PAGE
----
Only Georges Bataille could write, of an eyeball removed from a corpse, that "the caress of the eye over the skin is so utterly, so extraordinarily gentle, and the sensation is so bizarre that it has something of a rooster's horrible crowing." Bataille has been called a "metaphysician of evil," specializing in blasphemy, profanation, and horror. Story of the Eye, written in 1928, is his best-known work; it is unashamedly surrealistic, both disgusting and fascinating, and packed with seemingly endless violations. It's something of an underground classic, rediscovered by each new generation. Most recently, the Icelandic pop singer Bj÷rk Gudmundsdˇttir cites Story of the Eye as a major inspiration: she made a music video that alludes to Bataille's erotic uses of eggs, and she plans to read an excerpt for an album. Warning: Story of the Eye is graphically sexual, and is only for adults who are not easily offended.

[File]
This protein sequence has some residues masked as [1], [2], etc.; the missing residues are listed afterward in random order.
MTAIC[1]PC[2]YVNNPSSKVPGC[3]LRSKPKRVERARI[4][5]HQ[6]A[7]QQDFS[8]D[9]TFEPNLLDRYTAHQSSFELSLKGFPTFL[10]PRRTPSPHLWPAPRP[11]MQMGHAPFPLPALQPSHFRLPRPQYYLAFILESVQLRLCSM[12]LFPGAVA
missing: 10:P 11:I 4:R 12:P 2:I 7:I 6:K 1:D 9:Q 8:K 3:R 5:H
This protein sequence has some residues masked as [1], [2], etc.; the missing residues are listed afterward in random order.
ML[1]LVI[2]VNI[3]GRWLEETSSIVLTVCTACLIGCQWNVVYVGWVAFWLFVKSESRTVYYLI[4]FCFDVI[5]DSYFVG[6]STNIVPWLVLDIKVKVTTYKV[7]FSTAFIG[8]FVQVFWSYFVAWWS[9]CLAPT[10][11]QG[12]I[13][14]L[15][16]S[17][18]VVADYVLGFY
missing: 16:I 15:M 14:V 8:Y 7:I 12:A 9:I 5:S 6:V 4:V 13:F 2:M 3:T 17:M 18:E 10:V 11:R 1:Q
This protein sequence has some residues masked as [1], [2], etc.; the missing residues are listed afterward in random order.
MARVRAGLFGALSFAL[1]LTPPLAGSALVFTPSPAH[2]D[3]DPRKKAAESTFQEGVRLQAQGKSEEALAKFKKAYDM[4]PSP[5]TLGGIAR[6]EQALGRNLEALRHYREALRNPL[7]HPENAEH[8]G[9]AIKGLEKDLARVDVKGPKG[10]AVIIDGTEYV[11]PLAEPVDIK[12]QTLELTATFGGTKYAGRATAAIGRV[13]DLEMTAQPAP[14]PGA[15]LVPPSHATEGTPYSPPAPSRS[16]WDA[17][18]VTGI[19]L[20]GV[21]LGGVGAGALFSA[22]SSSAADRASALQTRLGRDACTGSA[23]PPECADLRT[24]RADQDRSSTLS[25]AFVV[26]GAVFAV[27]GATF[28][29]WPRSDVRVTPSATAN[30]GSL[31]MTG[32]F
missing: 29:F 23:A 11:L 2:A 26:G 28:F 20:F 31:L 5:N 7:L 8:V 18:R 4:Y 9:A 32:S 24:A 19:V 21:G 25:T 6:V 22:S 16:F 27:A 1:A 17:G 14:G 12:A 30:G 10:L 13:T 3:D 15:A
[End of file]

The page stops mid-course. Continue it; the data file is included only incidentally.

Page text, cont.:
About the Author:
Georges Bataille (1897-1962), French essayist and novelist, was born in Billom, France. He converted to Catholicism, then later to Marxism, and was interested in psychoanalysis and mysticism, forming a secret society dedicated to glorifying human sacrifice. Leading a simple life as the curator of a municipal library, Bataille was involved on the fringes of Surrealism, founding the Surrealist magazine Documents in 1929, and editing the literary review Critique from 1946 until his death. Among his other works are the novels Blue of Noon (1957) and My Mother (1966), and the essays Eroticism (1957) and Literature and Evil (1957).
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